Session 1: Centralised content distribution and syndication demystified. Why and how? Saturday, February 22 | 2:15 pm - 3:00 pm

A central content repository allows the content editors to edit content directly from the backend of one site. Using the publisher site, organizations can publish, reuse, and syndicate content across a variety of subscriber sites and publishing channels.

The session will stress the importance of having a centralized reporting to boost the editorial teams’ productivity & article publication pace.

At the end of the session the attendees would be able to take away the following:

  • Centralized Content Distribution Architecture.
  • Real-time content syndication by setting up publisher and subscriber sites.
  • Configuring content schema between publisher and subscriber sites.
  • Minimizing Failures during data transmission.
  • Choosing the right infrastructure for content distribution.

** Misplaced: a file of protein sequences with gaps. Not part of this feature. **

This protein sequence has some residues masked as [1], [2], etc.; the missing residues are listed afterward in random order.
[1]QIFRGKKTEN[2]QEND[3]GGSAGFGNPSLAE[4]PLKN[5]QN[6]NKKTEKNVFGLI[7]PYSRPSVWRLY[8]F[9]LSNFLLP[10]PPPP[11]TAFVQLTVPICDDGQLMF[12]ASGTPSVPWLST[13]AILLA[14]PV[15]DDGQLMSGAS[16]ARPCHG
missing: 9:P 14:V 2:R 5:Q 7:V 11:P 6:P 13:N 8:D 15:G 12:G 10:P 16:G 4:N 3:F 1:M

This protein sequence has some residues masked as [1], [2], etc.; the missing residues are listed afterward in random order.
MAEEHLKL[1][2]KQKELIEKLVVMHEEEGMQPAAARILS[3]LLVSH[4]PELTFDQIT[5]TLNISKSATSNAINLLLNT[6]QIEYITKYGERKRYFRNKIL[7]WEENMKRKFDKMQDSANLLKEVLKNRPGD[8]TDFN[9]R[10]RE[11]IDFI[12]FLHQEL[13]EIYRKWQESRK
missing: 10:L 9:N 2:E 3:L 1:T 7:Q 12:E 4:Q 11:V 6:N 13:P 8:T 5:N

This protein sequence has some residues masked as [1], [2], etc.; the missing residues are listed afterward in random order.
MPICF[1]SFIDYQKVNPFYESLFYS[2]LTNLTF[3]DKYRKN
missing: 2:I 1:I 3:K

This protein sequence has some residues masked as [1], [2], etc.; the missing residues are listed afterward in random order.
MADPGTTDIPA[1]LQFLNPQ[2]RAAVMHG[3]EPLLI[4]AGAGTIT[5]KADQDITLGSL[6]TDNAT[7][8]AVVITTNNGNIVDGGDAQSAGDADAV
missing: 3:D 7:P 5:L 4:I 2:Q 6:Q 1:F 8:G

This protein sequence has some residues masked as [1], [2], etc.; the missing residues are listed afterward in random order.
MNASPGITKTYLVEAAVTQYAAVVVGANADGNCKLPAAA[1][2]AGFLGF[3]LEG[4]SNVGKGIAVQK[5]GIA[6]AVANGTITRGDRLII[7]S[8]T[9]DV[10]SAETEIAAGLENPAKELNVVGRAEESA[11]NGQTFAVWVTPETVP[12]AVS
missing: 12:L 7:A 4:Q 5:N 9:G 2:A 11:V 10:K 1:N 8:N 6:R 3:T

Session 2: Architecting a Highly Scalable, Voice-Enabled and Platform Agnostic Federated Search  Sunday, February 23 | 9:30 am - 10:15 am

Vidhatanand will be sharing how we have built an enterprise search over the traditional by tinkering with robust Apache Solr and Drupal 8, leveraging portability using Java Script and with a diverse range of CMSs, thereby increasing efficiency by 40%.  

He will walk you through the complex architecture of federated search and challenges amidst architecting a microservice. You will be equipped with the know-how of:

  • Enhancing website search experience retaining a blend of useful and accurate results.
  • Expanding inter-site searchability decreasing the bounce rate and latency.
  • Increasing data discovery and interoperability of information by cross-functional support to a plethora of platforms. 
See you there!